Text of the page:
Search & Rescue in South Korea


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Soon after the tragic sinking of the MV Sewol, a South Korean ferry en route from Incheon to the island of Jeju on April 16th, 2014, Sound Metrics Corp took an active involvement in providing assistance to South Korea’s recovery efforts.

The Japanese-made MV Sewol was carrying 476 passengers, most of them high-school students, when it capsized in what should have been a routine trip from the city to a holiday island.  As a result of a delay in initial rescue response, 288 people died, 172 were rescued, while 16 others are yet missing.

Jeanne Dorsey, Sales Manager for Sound Metrics Corp, was contacted on May 2, 2014 by Anna Jo, an International Cooperation Representative from the South Korean Ministry of Oceans and Fisheries to inquire about using the DIDSON Diver-Held sonar in the recovery effort for victims of the ferry accident.  Jeanne promptly responded to Anna with training materials and additional details, ensuring her that Sound Metrics sonars are US Military approved for search and rescue work and that we would happily be of assistance.  

Due to the urgency of the situation, Jeanne was asked to open her office on Saturday, May 3 for two representatives of the Republic of Korea to inform them of how the Diver-Held system works and show them actual sonar data in person.  Soon after, we were tasked by the Republic of Korea to provide two DIDSON DH (Diver-held) sonars and on-site technical assistance as soon as possible.

As this critical order was made on short notice over the weekend, the Sound Metrics staff volunteered their time and worked tirelessly to prepare units to be ready for shipment Monday morning.  “The Sound Metrics team went above and beyond,” Richard Morris, Sound Metrics’ General Office Manager commented, “No one asked for overtime, they all just told us, ‘If you need me, I’ll be there.’”

Thanks to the hard work of the Sound Metrics team, Joe Burch, President, and Bill Hanot, Vice-President, left Seattle Monday morning in order to arrive in Icheon, South Korea on Tuesday May 6.  After landing in South Korea, Joe and Bill were met by Daniel, Felix, and Jason from Sound Metrics’ local sales contractor, OceanTech, to expedite the transportation of equipment from the airport to the marine university in Mopko, where diver training was to take place.  Joe, Bill, and sonars all arrived in Mopko in top condition on Wednesday, May 7.  From order to arrival, we were able to come to the assistance of South Korea’s search and recovery efforts in only four days!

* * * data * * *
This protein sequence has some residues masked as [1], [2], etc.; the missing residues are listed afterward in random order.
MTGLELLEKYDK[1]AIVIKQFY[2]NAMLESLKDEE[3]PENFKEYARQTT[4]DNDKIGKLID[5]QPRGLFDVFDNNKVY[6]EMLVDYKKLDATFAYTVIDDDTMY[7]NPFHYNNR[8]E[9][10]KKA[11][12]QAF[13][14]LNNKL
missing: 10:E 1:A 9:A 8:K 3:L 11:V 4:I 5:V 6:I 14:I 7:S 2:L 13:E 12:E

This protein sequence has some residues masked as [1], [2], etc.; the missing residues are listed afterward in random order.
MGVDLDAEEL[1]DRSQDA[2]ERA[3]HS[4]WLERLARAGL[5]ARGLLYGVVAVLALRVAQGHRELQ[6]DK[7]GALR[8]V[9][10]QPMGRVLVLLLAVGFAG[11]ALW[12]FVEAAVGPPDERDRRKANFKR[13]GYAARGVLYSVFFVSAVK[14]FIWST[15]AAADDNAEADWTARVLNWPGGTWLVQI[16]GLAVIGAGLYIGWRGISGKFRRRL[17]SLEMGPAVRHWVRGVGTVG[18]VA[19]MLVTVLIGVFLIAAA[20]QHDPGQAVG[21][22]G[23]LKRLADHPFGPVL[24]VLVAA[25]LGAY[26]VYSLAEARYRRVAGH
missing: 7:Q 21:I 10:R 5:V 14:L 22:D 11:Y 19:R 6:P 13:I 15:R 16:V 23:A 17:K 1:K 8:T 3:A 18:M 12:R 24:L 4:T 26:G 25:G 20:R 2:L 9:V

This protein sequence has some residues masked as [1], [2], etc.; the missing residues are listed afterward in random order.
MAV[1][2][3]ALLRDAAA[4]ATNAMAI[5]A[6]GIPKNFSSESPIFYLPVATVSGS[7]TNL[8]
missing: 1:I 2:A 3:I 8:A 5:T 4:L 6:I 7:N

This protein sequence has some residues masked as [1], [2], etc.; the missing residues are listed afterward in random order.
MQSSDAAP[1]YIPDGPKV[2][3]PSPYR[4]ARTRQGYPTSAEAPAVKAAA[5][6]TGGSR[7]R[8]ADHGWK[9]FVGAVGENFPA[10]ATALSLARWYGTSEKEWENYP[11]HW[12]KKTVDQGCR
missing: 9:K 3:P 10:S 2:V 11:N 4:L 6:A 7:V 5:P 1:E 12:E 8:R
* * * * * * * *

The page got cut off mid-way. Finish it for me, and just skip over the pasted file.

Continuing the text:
Joe and Bill immediately began training divers in a series of classroom sessions followed by hands-on pool sessions at the university, with Joe introducing basic imaging fundamentals and Bill teaching the divers how to operate the sonars underwater and navigate the DIDSON software.  OceanTech were responsible for arranging for a translator, which was an invaluable asset as the divers spoke little English.

Shortly after pool trainings began on Wednesday, Bill was requested at the wreck area to train divers on site.  Bill was flown out to the sunken ferry by a Korean Navy Chinook helicopter, where a huge search and recovery was taking place with over 50 different separate entities present.  There he met with the commanding officers to learn the standard procedures for the diving process.  

Due to unexpected weather, the transfer of sonar equipment and personnel from the helicopter carrier to one of the two diving barges at the wreck was postponed until Thursday afternoon.  Despite the lack of an English translator on the barge, and dive time limited to 20 minutes each, our representative Mir Hakyong Lee from Oceantech and colleague Jin-Yeong Park from KIOST were able to take over the training of new divers and get the DIDSON DH deployed on site.

Bill and Joe returned to the local airport that night and were able to return home to Seattle on Friday.  Although the images collected by the local divers at the wreck site were not quite at optimum DIDSON quality due to the limited amount of training most of the divers received, we were honored to be able to be of assistance to the recovery efforts in person and do whatever we could to help the families who suffered such terrible losses gain some closure.  In our correspondence with Mir from Oceantech after Bill and Joe’s return, Mir related that there was an increased interest in DIDSON technology in the SSU (Ship Salvage Unit) of the South Korean Navy after our departure, as well as improved sonar operation by the officials.  In the meantime, we remain ready to come to the personal support of our international partners in South Korea and throughout the world in times of crisis.

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